- Network hubs, switches, or concentrators to connect to the 3-DNS network interfaces. The devices you select must be compatible with the network interface cards installed in the 3-DNS. The devices can support 10/100 Ethernet or Gigabit Ethernet. Note that for Ethernet, you need either a 10Mb/sec or 100 Mb/sec hub or switch.
If you plan on performing remote administration from your own PC workstation, as most users do, we recommend that you have your workstation already in place. Keep in mind that the Setup utility prompts you to enter your workstation's IP address when you set up remote administrative access.
Familiarizing yourself with the 3-DNS hardware
The 3-DNS is offered in a 2U hardware configuration. Before you begin to install the 3-DNS, you may want to quickly review the hardware poster that illustrate the controls and ports on the front and the back of a 2U 3-DNS.
Environmental requirements and usage guidelines
A 3-DNS is an industrial network appliance, designed to be mounted in a standard 19-inch rack. To ensure safe installation and operation of the unit:
- Install the rack according to the manufacturer's instructions, and check the rack for stability before placing equipment in it.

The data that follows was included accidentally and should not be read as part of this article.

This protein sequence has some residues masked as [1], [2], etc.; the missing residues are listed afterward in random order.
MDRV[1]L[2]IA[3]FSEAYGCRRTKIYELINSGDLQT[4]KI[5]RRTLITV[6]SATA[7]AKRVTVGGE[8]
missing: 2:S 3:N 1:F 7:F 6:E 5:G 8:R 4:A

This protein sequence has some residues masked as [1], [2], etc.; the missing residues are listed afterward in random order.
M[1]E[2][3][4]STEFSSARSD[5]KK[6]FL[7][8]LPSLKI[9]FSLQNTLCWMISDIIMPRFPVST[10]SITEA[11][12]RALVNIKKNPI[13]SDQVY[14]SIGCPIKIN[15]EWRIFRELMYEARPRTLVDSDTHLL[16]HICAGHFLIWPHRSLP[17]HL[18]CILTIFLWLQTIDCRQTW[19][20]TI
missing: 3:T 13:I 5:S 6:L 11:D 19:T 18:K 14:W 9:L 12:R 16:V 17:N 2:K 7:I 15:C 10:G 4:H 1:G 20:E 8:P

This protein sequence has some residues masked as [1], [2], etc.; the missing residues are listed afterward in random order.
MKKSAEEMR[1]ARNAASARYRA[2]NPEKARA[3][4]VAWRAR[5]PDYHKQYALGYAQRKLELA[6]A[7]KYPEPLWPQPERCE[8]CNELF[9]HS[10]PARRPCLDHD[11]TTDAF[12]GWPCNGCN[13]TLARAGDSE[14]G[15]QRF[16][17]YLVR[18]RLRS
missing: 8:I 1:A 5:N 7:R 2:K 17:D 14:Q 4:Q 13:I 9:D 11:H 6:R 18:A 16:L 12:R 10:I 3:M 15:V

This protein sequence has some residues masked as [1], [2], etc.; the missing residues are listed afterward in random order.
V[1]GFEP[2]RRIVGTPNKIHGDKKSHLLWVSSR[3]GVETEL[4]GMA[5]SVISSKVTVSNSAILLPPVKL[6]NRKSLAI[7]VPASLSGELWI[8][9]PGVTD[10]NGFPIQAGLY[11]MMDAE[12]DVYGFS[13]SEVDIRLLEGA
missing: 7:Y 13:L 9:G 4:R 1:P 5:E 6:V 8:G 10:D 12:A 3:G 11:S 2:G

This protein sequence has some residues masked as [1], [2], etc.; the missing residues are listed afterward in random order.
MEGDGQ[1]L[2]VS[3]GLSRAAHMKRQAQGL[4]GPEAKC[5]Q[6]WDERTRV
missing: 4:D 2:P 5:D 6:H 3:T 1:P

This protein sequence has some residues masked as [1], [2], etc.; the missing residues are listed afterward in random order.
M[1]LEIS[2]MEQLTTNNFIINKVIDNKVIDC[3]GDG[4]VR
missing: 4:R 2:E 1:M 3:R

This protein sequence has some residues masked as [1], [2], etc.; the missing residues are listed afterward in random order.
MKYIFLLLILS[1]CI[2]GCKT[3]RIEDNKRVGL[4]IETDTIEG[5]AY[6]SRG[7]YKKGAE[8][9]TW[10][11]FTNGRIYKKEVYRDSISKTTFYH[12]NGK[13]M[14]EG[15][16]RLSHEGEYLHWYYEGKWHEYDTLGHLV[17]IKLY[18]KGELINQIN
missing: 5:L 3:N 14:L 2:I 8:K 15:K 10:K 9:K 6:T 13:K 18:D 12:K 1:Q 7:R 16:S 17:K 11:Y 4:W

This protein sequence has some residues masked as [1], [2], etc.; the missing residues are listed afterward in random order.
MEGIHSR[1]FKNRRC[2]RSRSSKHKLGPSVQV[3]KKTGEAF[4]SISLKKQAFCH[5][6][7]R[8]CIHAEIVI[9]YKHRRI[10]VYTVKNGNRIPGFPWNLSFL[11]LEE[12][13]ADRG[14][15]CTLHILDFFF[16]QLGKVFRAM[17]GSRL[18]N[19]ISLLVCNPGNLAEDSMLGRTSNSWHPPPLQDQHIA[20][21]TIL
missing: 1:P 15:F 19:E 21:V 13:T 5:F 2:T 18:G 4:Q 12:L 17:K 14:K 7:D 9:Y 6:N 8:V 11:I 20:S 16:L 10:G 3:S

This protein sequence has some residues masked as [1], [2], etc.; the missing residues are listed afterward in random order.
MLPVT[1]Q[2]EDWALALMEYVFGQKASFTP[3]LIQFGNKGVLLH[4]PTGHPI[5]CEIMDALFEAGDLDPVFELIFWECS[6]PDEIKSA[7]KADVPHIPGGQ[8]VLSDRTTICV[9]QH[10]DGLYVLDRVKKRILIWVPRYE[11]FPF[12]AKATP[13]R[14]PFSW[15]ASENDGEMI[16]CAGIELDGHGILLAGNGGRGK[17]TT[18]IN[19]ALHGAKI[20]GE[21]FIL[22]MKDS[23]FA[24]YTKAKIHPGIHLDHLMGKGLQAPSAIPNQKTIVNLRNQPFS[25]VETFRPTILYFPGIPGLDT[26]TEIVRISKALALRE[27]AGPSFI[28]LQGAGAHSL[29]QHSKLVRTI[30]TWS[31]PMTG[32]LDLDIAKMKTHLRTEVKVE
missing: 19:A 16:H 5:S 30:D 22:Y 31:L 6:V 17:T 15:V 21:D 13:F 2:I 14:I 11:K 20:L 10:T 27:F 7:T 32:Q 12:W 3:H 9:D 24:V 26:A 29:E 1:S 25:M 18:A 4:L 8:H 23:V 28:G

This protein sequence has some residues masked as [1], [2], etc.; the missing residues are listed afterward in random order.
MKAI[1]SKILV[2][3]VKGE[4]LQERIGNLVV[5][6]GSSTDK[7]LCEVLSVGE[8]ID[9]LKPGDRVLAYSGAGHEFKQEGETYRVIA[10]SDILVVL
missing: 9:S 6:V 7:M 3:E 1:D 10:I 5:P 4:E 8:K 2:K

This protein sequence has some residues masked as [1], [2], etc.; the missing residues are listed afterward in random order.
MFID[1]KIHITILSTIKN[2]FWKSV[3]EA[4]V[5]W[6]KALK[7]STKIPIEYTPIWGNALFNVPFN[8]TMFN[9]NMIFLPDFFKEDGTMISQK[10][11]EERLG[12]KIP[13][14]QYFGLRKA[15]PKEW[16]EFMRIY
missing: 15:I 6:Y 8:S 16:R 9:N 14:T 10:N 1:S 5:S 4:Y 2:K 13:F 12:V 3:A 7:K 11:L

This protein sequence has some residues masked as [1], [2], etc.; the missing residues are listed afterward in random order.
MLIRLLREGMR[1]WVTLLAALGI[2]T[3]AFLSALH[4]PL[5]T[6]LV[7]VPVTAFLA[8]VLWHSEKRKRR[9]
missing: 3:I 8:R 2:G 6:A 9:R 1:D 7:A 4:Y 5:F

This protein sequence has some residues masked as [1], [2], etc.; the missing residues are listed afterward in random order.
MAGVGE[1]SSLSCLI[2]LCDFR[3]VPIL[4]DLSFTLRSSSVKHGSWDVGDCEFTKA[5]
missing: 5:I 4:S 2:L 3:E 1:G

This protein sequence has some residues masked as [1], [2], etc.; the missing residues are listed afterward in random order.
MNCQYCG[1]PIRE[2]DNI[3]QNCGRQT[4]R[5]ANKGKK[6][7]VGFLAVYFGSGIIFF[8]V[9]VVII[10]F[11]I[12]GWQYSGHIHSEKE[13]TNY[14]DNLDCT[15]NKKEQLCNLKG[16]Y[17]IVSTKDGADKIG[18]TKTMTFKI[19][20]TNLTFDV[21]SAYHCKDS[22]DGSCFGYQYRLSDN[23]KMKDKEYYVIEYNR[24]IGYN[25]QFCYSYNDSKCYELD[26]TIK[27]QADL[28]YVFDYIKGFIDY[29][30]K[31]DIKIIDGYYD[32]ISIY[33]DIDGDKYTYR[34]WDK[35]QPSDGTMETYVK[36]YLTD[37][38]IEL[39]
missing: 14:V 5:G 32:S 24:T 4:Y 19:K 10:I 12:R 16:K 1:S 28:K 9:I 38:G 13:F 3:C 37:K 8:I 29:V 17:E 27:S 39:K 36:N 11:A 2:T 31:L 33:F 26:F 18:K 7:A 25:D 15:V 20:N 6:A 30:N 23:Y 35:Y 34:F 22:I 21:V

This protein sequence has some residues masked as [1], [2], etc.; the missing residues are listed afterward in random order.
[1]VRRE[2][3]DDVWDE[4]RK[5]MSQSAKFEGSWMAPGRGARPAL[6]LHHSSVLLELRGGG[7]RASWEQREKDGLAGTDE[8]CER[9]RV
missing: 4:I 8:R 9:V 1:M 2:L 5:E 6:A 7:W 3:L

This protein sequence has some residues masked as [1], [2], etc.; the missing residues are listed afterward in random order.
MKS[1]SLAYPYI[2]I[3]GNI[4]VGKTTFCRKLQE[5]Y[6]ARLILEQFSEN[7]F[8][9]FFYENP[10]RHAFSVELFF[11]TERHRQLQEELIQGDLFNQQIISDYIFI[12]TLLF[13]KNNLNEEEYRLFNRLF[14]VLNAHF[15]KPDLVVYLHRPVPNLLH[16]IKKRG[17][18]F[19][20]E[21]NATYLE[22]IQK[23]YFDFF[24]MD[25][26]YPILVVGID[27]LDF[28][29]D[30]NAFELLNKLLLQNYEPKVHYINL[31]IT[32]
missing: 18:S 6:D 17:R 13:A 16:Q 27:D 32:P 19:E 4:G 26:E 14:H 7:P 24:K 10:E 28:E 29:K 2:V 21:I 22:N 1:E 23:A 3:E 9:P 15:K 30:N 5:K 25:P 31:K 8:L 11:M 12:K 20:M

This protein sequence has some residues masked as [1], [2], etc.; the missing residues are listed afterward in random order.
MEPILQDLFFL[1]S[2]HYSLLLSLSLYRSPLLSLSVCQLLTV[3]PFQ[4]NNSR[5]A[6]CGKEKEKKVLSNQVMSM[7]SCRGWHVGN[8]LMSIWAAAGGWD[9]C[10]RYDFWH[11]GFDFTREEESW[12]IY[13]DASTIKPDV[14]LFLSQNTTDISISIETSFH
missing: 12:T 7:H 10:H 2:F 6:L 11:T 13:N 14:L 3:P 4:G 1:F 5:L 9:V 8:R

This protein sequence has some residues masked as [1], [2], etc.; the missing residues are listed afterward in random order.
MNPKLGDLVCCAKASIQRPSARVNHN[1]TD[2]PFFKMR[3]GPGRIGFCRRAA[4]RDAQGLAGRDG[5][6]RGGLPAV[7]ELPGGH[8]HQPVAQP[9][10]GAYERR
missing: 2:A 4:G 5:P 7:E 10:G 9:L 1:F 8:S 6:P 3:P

- Build and position the rack so that once you install the 3-DNS, the power supply and the vents on both the front and back of the unit remain unobstructed. The 3-DNS must have adequate ventilation around the unit at all times.
- Do not allow the air temperature in the room to exceed 40° C (104° F).
- Do not plug the unit into a branch circuit shared by more electronic equipment than the circuit is designed to manage safely at one time.
- Verify that the voltage selector is set appropriately before connecting the power cable to the unit.
Guidelines for DC-powered equipment
A DC-powered installation must meet the following requirements:
- Install the unit using a 20 Amp external branch circuit protection device.
- For permanently connected equipment, incorporate a readily- accessible disconnect in the fixed wiring.
- Use only copper conductors.
Installing and connecting the hardware
There are six basic steps to installing the hardware. You simply need to install the system in the rack, connect the peripheral hardware and the external and internal interfaces, and then connect the fail-over and power cables. If you have a unit with three or more network interface cards (NICs), be sure to review step 3.
Warning: Do not turn on a 3-DNS until all peripheral hardware is connected to the unit.
To install the hardware
- Mount the 3-DNS on the rack and secure it using the four rack-mounting screws that are provided.